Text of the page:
{% empty %}                               {% endfor %}
 <li>No drinks, sorry</li>               </ul>
{% endfor %}
</ul>
Table 1 - Django {% for %} tag variables
VariableDescription
forloop.counterThe current iteration of the loop (1-indexed)
forloop.counter0The current iteration of the loop (0-indexed)
forloop.revcounterThe number of iterations from the end of the loop (1-indexed)
forloop.revcounter0The number of iterations from the end of the loop (0-indexed)
forloop.firstTrue if it's the first time through the loop
forloop.lastTrue if it's the last time through the loop
forloop.parentloopFor nested loops, this is the parent loop the current one
Listing 4 - Django {% for %} tag and {% regroup %}

# Dictionary definition
stores = [
    {'name': 'Downtown', 'street': '385 Main Street', 'city': 'San Diego'},
    {'name': 'Uptown', 'street': '231 Highland Avenue', 'city': 'San Diego'},
    {'name': 'Midtown', 'street': '85 Balboa Street', 'city': 'San Diego'},
    {'name': 'Downtown', 'street': '639 Spring Street', 'city': 'Los Angeles'},
    {'name': 'Midtown', 'street': '1407 Broadway Street', 'city': 'Los Angeles'},
    {'name': 'Downton', 'street': '50 1st Street', 'city': 'San Francisco'},
]

# Template definition with regroup and for tags 
{% regroup stores by city as city_list %}

<ul>
{% for city in city_list %}
    <li>{{ city.grouper }}
    <ul>
        {% for item in city.list %}
          <li>{{ item.name }}: {{ item.street }}</li>
        {% endfor %}
    </ul>
    </li>
{% endfor %}
</ul>

# Output
San Diego
    Downtown : 385 Main Street
    Uptown : 231 Highland Avenue
    Midtown : 85 Balboa Street
Los Angeles
    Downtown: 639 Spring Street
    Midtown: 1407 Broadway Street
San Francisco
    Downtown: 50 1st Street

Python code

Note Inline Python code only allowed behind the scenes in custom Django tags or filters

Django templates don't allow the inclusion of inline Python code. In fact, the closest thing Django templates allow to inline Python code is through the {% with %} tag which isn't very sophisticated.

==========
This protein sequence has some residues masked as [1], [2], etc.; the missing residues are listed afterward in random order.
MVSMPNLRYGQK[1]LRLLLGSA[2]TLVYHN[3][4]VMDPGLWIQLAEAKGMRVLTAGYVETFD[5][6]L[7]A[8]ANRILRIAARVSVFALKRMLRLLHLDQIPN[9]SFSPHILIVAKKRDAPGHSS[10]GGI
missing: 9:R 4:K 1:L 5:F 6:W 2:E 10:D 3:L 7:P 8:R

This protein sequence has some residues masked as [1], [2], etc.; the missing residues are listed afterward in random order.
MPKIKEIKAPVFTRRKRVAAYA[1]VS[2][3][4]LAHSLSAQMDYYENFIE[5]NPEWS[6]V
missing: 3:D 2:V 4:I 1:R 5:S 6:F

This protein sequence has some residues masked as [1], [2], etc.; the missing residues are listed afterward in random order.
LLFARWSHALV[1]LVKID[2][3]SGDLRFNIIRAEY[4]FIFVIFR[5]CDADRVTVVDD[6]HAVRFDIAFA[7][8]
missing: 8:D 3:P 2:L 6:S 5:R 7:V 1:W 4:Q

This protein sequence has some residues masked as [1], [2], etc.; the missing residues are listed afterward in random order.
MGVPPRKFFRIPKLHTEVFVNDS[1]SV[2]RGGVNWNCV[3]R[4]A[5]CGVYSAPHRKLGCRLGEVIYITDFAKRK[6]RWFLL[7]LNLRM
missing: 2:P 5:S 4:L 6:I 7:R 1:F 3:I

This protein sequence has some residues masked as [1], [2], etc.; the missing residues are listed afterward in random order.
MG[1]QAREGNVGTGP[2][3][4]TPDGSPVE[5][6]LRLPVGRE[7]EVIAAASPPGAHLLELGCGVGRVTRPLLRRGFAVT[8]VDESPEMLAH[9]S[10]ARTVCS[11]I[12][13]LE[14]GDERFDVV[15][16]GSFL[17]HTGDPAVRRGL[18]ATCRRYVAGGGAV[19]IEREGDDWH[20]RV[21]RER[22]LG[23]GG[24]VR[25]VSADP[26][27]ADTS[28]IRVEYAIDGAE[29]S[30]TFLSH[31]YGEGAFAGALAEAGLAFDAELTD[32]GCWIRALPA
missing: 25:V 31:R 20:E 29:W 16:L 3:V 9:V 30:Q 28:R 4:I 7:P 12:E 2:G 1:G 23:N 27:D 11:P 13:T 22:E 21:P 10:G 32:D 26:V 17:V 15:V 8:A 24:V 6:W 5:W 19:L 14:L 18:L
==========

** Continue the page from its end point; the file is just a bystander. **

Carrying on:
The only way to make custom Python code work on Django templates is to embed the code inside a custom Django tag or filter. This way you can place a custom Django tag or filter on a template and the Python code runs behind the scenes.

However, before attempting to create a custom Django tag or filter, I suggest you carefully analyze the functionality you wish the custom Python code to do. Nearly all template functionality can be solved using the built-in Django tags and filters. So I advise you to look closely for a solution using the built-in Django tags described in this recipe or the built-in Django filters described in the next recipe.

Spacing and special characters

Template structures

Note Register custom Django tags and filters with the builtins option if you use {% load %} too much

If you find yourself using the {% load %} tag on many templates, you may find it easier to register Django tags and filters with the builtins option so they become accesible on all templates without the need to use {% load %}. See the recipe Customize Django template configuration for more details on how to use the builtins option.

Development and testing

Urls